Ford’s smallest pickup has been revealed packing a hybrid powertrain with its sights set on a whole new market.
The 2022 Ford Maverick is absolutely dwarfed by American pickup trucks like the F-150 and boasts an eco-friendly hybrid engine.
Yet, Ford has no plans to bring the Maverick ute to Australia. Like the Bronco off-roader, the American marque only has plans in place for left-hand drive production.
Ford claims that the Maverick is tiny, but it measures up pretty big compared to Australian traffic – this is no Subaru Brumby.
The Maverick is 5,072mm long, 1,745mm tall with a wheelbase of 3,075mm. Compared to the Aussie-staple Ranger dual-cab, the Maverick shorter by 372mm. However, the Maverick is still longer than a 200 Series Toyota Landcruiser (4,990mm).
So it’s not a replacement for the Brumby then, but its 1,839mm width will be more city-friendly than a Ranger.
Also more urban-friendly are its powertrains, Ford pairs a 2.5-litre petrol motor with electric motors for 142kW of power and 210Nm of torque. According to Ford, this is enough for a 900kg braked towing capacity, or roughly two Jetskis.
It’s also frugal – and not just for a dual cab ute – with a claimed consumption rating of 5.9L/100km (40MPG). The hybrid powertrain will drastically cut CO2 emissions compared to the default turbo diesel arrangement.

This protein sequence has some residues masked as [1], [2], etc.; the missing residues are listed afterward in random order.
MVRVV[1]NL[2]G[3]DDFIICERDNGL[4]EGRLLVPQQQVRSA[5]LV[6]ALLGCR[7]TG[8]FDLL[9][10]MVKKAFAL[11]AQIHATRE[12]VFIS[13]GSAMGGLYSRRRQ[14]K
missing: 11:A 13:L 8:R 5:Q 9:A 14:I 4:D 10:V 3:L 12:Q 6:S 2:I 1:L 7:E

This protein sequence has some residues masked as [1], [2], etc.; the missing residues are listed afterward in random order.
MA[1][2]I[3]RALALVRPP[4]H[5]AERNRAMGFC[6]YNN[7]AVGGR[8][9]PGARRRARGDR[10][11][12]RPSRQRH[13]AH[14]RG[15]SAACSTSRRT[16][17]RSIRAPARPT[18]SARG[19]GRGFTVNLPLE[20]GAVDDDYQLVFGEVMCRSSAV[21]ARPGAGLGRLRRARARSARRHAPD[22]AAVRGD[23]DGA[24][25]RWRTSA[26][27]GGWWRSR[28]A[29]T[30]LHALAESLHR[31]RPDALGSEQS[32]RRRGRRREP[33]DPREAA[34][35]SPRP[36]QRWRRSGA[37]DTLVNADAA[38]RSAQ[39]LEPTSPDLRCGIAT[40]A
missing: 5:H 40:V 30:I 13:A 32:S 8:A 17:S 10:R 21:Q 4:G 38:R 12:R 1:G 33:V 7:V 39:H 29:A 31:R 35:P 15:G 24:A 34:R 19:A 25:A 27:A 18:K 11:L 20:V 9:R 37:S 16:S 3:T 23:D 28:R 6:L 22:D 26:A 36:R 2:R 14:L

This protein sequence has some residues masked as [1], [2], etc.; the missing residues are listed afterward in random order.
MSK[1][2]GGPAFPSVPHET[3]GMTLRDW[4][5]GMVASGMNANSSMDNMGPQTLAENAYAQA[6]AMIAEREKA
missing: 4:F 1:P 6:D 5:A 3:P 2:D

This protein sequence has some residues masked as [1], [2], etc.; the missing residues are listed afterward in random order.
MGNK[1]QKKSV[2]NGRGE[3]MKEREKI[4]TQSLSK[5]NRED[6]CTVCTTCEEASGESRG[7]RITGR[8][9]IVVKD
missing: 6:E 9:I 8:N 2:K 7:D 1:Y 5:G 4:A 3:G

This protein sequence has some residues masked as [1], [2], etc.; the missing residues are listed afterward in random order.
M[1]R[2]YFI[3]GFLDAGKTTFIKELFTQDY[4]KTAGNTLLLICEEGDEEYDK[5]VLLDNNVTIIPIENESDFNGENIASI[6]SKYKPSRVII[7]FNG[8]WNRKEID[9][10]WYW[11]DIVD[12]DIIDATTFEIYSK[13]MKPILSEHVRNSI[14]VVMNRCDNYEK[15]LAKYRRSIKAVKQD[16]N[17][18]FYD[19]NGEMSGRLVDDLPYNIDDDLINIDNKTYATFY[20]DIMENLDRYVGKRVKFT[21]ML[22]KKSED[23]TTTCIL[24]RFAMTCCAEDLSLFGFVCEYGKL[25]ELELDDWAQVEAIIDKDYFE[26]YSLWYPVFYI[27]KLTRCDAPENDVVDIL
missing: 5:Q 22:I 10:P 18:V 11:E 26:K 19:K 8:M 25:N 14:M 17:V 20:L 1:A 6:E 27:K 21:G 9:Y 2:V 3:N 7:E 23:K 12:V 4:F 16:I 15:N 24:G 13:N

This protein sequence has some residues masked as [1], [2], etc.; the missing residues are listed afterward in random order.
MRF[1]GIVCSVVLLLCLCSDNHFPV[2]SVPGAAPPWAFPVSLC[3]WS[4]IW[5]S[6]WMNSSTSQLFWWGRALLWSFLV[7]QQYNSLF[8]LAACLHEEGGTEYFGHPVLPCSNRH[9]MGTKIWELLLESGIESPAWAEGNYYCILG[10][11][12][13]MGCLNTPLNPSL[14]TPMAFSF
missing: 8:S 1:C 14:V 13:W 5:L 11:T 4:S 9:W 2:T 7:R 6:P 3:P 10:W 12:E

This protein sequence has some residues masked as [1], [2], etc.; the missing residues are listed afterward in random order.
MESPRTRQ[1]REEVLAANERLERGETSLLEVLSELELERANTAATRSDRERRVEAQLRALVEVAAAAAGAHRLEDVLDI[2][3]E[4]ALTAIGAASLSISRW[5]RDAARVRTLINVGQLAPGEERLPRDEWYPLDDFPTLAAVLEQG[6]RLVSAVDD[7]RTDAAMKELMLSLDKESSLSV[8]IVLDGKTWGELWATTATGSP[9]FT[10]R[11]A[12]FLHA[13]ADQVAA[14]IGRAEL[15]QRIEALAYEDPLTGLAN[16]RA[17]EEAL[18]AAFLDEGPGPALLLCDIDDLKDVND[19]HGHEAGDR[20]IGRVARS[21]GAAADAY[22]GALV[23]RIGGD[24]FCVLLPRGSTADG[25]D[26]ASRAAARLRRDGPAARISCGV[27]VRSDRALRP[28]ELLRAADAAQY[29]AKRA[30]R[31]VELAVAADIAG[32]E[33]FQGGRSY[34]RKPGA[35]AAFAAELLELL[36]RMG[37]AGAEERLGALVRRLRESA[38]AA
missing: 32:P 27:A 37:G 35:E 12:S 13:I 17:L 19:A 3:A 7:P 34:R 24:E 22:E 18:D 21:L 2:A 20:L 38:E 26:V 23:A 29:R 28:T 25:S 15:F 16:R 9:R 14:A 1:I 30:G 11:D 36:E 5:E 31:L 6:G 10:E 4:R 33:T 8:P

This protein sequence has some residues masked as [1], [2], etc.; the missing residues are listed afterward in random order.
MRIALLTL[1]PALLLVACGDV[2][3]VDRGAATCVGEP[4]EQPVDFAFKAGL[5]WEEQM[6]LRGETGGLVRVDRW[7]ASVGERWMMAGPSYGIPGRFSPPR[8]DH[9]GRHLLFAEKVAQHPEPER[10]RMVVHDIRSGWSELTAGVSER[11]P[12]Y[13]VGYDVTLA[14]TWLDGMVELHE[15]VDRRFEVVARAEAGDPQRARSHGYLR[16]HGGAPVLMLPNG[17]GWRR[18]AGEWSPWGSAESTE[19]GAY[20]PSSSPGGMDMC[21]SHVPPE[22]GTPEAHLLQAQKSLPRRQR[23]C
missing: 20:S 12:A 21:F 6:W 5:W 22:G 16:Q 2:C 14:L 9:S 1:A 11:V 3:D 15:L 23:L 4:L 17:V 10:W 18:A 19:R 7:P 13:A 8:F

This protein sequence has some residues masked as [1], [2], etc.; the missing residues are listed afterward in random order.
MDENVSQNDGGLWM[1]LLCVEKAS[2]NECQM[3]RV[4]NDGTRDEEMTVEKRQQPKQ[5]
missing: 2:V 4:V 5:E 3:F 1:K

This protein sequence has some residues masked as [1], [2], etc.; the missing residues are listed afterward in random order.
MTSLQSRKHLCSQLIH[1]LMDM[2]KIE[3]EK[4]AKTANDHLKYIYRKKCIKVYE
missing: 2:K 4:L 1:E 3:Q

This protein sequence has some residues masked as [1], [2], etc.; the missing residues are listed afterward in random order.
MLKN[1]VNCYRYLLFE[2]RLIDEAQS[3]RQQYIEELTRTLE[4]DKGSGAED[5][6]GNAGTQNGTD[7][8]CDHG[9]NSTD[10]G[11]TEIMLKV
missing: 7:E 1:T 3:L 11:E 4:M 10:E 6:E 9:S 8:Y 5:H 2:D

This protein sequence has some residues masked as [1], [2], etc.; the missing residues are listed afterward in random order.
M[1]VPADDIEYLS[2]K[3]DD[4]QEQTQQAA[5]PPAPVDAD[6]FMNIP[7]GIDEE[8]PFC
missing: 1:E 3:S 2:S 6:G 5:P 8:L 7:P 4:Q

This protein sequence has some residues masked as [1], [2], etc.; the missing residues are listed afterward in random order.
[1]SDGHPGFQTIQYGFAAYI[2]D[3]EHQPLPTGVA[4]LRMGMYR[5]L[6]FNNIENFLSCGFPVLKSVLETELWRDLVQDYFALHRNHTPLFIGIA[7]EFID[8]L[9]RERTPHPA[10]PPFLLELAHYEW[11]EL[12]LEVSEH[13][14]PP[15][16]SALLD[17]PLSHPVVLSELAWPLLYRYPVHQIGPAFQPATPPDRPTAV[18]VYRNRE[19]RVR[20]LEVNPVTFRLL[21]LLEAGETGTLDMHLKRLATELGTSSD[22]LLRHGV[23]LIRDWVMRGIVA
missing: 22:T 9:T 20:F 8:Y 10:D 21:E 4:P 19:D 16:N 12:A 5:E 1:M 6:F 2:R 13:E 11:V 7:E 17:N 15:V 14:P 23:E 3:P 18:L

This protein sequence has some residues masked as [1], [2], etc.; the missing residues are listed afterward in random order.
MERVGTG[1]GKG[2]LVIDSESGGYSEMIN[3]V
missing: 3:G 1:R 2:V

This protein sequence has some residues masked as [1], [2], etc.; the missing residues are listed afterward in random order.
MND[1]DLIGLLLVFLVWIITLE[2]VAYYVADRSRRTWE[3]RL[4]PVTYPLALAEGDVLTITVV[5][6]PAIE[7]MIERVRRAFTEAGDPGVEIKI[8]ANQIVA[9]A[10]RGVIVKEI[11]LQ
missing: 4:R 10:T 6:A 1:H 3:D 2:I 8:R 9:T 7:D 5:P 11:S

The only other engine offered in the Maverick is an EcoBoost two-litre turbo petrol engine which cranks out more grunt with outputs of 186kW and 375Nm.
The EcoBoost powered Maverick is also the only all-wheel-drive option as the hybrid is front-wheel drive only, quite a departure from Australian ute standards.
The entry-point into the Maverick range is the XLT hybrid priced at US$19,990, equivalent to around $25,800 Australian at the current conversion rate. That makes it one of the most affordable hybrids in the US, with a Toyota Corolla starting from US$23,600 (AU$30,450).
The Maverick looks like a bargain on the surface, though the most affordable model does miss features like adaptive cruise control and lane-keep assist that Australians have come to expect in the most basic versions of dual-cab utes like the Isuzu D-Max SX.
The Maverick hits back with some clever touches like the ‘Flexbed’, which Ford has developed with lifestyle use-cases in mind. Two twelve-volt sources are run to the bed for aftermarket accessories. There are also 12 tie-down points, a bottle opener and further options like hidden storage cubbies.
Inside, the Ford Maverick’s cabin is positively up-to-date. Ford has included a tablet-style eight-inch touchscreen and spacious design – the range-topping Lariat even gets classy contrasting cabin inserts in bronze.
However, with Ranger sales as strong as they are, Ford Australia has no plans to introduce the Maverick to our market.
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